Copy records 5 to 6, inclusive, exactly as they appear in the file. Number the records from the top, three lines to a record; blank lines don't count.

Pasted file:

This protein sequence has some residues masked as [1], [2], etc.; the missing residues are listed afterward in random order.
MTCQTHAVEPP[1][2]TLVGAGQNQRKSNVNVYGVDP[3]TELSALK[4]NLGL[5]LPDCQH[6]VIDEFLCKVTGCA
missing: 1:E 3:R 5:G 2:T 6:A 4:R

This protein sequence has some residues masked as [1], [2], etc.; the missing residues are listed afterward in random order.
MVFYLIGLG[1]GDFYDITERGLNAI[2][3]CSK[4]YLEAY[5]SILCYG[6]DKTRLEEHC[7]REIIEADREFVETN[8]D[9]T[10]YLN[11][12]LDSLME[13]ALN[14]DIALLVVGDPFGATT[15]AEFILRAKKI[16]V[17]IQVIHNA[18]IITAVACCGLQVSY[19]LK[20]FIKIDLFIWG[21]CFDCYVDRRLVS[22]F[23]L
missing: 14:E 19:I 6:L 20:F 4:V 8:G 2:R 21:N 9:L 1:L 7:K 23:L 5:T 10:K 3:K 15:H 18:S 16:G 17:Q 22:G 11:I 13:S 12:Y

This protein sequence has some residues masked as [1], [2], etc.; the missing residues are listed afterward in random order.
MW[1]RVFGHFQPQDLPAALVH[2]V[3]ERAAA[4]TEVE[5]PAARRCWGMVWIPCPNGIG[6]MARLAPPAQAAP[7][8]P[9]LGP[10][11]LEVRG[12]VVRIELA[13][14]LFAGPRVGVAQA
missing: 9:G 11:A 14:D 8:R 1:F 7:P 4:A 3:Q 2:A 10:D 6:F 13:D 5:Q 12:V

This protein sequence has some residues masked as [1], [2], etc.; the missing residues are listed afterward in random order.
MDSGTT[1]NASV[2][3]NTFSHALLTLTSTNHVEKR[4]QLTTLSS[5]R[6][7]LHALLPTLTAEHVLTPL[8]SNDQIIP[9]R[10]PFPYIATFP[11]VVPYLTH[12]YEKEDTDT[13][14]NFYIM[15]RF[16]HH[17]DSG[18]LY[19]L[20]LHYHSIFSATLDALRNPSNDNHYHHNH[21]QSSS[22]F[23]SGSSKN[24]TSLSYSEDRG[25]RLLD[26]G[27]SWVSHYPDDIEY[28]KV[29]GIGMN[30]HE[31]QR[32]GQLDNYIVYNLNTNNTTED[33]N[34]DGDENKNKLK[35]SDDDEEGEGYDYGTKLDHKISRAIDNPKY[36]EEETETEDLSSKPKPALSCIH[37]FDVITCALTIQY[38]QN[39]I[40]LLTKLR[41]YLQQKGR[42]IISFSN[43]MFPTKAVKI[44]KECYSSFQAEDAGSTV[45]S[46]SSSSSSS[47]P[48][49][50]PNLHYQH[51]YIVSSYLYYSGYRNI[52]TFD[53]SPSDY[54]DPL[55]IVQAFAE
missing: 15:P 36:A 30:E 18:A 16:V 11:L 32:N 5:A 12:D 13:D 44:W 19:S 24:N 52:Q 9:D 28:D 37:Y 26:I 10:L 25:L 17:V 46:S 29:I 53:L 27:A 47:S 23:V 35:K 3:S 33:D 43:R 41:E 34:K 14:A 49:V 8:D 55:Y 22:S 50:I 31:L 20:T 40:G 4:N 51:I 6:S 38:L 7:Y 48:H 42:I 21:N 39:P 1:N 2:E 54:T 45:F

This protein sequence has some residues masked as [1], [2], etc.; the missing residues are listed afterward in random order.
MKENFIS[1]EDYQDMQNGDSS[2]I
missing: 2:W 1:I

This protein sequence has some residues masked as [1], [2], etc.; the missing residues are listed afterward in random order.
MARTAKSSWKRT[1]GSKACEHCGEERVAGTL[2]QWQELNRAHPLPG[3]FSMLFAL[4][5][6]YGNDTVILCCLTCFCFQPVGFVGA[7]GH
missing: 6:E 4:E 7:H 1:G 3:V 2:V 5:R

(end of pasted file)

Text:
This protein sequence has some residues masked as [1], [2], etc.; the missing residues are listed afterward in random order.
MKENFIS[1]EDYQDMQNGDSS[2]I
missing: 2:W 1:I

This protein sequence has some residues masked as [1], [2], etc.; the missing residues are listed afterward in random order.
MARTAKSSWKRT[1]GSKACEHCGEERVAGTL[2]QWQELNRAHPLPG[3]FSMLFAL[4][5][6]YGNDTVILCCLTCFCFQPVGFVGA[7]GH
missing: 6:E 4:E 7:H 1:G 3:V 2:V 5:R